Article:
How the Ramayana Was Compiled


Sage Valmiki goes to River Tamasa for a bath and sees bird couple, of which a hunter kills one. Valmiki unintentionally [without intention] utters [recites] a poem, which is rich in grammar and new in meter [rhythm that continuously repeats a single basic patter], of which he is very much confused as to why such a poem has come from his tongue. Brahma, the presiding deity of letters appears and ordains [appoints] Valmiki to author Ramayana, excellent epic of Rama, for which purpose alone he gave such divine meter and grammar to him.

Chapter [Sarga] 2 in Detail

On hearing that sentence of that eminent [famous] sentence-maker Sage Narada, that great sage of virtuous mind, namely Valmiki, revered [worshipped] the Divine Sage Narada, along with his disciples. [1-2-1]

That divine sage Narada is worshipped that way by Valmiki in a befitting [appropriate] way, and on seeking permission of Valmiki to leave, and having been permitted by Valmiki went away heavenward. [1-2-2]

A while after the departure of Narada to heavens, Valmiki proceed to the riverbanks of Tamasa, which are not far-off from River Jahnavi [i.e., River Ganga.] [1-2-3]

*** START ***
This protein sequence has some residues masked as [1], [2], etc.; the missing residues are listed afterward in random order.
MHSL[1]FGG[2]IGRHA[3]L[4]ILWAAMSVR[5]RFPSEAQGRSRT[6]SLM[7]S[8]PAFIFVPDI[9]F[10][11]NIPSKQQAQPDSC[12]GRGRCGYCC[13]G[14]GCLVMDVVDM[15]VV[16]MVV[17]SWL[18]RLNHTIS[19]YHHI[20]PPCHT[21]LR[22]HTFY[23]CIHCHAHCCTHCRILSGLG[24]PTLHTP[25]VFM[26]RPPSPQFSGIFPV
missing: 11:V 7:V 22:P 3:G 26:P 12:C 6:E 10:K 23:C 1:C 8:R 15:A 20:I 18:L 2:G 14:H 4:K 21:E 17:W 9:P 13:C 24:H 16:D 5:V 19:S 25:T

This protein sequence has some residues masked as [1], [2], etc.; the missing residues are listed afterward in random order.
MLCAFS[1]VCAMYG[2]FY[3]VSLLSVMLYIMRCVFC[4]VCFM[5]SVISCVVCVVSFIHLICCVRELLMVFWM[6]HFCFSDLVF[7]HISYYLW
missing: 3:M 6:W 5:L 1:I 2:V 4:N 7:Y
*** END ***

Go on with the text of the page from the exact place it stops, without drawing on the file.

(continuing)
Then Valmiki drew nigh [near] of River Tamasa's riverbanks, and on beholding [seeing] an un-filthy strand [shore] of that river, he spoke to his disciple available at his side. [1-2-5]

"Oh! Bharadwaja, un-filthy is this watery foreshore [a strip of land margining a body of water], and with pleasant waters it is heart pleasing... like a noble man's heart... behold it... [1-2-5]

"Keep that handy-vessel there, and give me my loincloth... I will enter only this best ford [a shallow part of a body of water that may be crossed by wading] of Tamasa River... [1-2-6]

When Bharadwaja is said that way by great-souled Valmiki, himself being a humble one before his mentor [coach or tutor] gave that jute-cloth to that saint, that humbly. [1-2-7]

That self-controlled Sage Valmiki on taking loincloth from his disciple's hands, indeed ambled [to go at] towards the river, looking everywhere at the wide of forest. [1-2-8]

There godly sage Valmiki saw a couple of lovely Krouncha birds [There are three subspecies of Sarus Crane known worldwide. This elegant bird called Krouncha in India, is revered as a symbol of marital fidelity and is celebrated in myth and legend. The Krouncha birds usually stay in pairs], in the vicinity [neighborhood] of that river's foreshore, flying there about in togetherness, and calling charmingly [1-2-9]